Understand air for a better float experience
There is always a lot of attention paid to the solution temperature, but that is actually the easy part. The only complication is that individuals vary slightly in their core temperature and preferences. In the future float solutions will be able to slowly adjust within a degree or so…
But the air is much more complex because of humidity.
Air can hold a lot of water vapour - it starts at a small amount at the freezing point but quickly increases with temperature. With no ventilation, the air would soon reach the maximum level of water vapour that can be held at any given temperature.
That is 100% Relative Humidity.
It is quite comfortable to breath 100% humidity provided the temperature is not too high, but it is still not a desirable condition. Any component with a lower temperature, such as the walls, will immediately cause water to condense. Condensation is very undesirable as it encourages mould growth.
We want to set the air to a comfortable temperature and RH. There is a range of possibilities because of the relationship between the two. The target RH is no higher than 80%, but a lower RH can be comfortable if the temperature is raised.
At very low RH a comfortable temperature might be higher than the water, which should be avoided because it will then heat the water.
So there is a range of comfort values.
In open pools this is typically obtained with air heating, and the best method is to control it silently with various hot panels in order to avoid the noise created by blown air.
The most economical solution is to have hot panels that are electrically heated, flat , metal wall mounted panels. It is recommended to have a rate of 2 KW for most open float rooms. It can be one to three panels depending on the room space, and although the power required to heat from cold is high, once it is at a constant temperature the energy requirements are much lower because the water contributes so much.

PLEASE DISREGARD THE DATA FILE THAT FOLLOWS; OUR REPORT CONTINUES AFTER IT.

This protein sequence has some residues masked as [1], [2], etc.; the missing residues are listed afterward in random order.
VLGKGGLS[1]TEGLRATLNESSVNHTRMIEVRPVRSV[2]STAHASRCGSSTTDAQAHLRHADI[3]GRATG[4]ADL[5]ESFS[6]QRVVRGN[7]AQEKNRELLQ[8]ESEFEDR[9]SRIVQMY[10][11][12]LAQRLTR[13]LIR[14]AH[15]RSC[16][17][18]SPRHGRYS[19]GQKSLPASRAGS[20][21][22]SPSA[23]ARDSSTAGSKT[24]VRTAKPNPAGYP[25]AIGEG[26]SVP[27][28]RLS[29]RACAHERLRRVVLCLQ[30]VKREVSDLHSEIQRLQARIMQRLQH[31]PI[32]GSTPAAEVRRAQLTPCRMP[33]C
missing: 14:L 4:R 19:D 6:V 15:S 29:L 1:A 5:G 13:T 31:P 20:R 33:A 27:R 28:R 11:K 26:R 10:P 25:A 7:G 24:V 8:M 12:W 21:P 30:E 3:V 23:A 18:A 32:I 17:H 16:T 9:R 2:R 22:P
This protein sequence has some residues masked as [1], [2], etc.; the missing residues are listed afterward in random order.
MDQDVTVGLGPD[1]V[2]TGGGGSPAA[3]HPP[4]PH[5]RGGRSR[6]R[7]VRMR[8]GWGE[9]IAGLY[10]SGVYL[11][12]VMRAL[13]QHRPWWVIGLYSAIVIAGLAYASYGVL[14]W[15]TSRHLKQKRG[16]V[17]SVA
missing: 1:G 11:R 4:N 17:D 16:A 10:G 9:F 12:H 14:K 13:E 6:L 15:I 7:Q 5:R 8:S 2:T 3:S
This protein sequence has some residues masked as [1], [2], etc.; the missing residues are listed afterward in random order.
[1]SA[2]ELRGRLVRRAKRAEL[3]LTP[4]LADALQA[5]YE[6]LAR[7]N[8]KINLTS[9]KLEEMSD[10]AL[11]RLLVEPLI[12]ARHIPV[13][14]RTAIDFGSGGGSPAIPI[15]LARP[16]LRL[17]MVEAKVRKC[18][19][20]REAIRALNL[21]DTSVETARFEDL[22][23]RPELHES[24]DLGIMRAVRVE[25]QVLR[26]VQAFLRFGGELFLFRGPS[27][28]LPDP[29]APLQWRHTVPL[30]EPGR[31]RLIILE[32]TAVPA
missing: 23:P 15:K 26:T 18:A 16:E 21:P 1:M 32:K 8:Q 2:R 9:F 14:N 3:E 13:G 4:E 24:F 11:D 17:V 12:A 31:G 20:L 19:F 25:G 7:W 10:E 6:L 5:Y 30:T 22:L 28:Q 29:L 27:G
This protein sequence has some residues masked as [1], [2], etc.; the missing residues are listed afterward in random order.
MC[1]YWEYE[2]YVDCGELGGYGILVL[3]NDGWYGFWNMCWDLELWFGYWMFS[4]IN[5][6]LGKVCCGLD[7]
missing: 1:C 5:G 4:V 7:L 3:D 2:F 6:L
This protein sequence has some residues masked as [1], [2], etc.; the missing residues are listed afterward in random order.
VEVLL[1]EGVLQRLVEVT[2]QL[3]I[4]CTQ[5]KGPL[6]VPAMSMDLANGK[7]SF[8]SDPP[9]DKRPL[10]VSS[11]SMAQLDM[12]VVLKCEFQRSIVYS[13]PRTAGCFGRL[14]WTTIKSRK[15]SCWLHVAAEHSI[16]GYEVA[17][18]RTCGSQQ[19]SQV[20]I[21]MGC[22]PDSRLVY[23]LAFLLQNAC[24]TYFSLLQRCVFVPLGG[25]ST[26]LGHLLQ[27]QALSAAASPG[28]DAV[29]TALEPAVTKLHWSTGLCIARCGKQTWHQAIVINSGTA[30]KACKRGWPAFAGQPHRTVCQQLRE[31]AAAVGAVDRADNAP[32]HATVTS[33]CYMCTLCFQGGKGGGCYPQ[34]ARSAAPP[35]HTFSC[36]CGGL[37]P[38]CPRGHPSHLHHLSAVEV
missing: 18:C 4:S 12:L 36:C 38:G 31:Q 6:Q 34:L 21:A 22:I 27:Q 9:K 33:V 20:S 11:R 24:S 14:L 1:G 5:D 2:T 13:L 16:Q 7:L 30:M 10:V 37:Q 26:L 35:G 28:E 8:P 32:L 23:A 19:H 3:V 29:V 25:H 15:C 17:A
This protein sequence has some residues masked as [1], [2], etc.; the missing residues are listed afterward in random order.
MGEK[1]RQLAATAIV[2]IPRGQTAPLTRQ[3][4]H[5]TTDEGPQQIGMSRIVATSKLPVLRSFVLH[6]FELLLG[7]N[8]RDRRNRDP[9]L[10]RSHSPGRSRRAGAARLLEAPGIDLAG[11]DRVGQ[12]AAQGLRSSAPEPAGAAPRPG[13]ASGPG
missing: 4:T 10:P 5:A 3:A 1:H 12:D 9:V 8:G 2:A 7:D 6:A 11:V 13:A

There are also more adventurous heaters such as hot rocks or heated mirrors or glass panels. (not mirrors you can see yourself in -those cause delays!)
The Floataway Air product is a corner mounted fan unit that draws air down from the ceiling and distributes it lower down.
If you just add heaters the hot air rises and makes the upper third too warm and the lower third too cold, where the floater is.
The fan operates only during the pumping period between floats to avoid noise. In practice the air once mixed does not separate out again for at least an hour, so twenty minutes fan work is enough
The thermostat for the system should be at floater nose height, Floataway sets that up with a small control box that also measures the RH there.
The RH value is normally displayed and control is achieved by an extractor fan which is adjusted to arrive as close to 80% as possible. There must be ventilation as explained already.
Or the Floataway system can be augmented to automate RH but this depends on the room. When there are ceiling ducts, it may be necessary to fit square covers which are motorised to limit the airflow. They are normally two feet square.
Otherwise it is just a fan with a duct and again this can be arranged to shut off during float session.
Each system must be designed to suit the room if automation is required but this will in general be much cheaper than a normal contractor cost because they are used to dealing with HVAC at normal temperatures and will frown at a spec. For 93F and 80% RH but actually it’s easy with silent heat and a fan.
Just ask Floataway.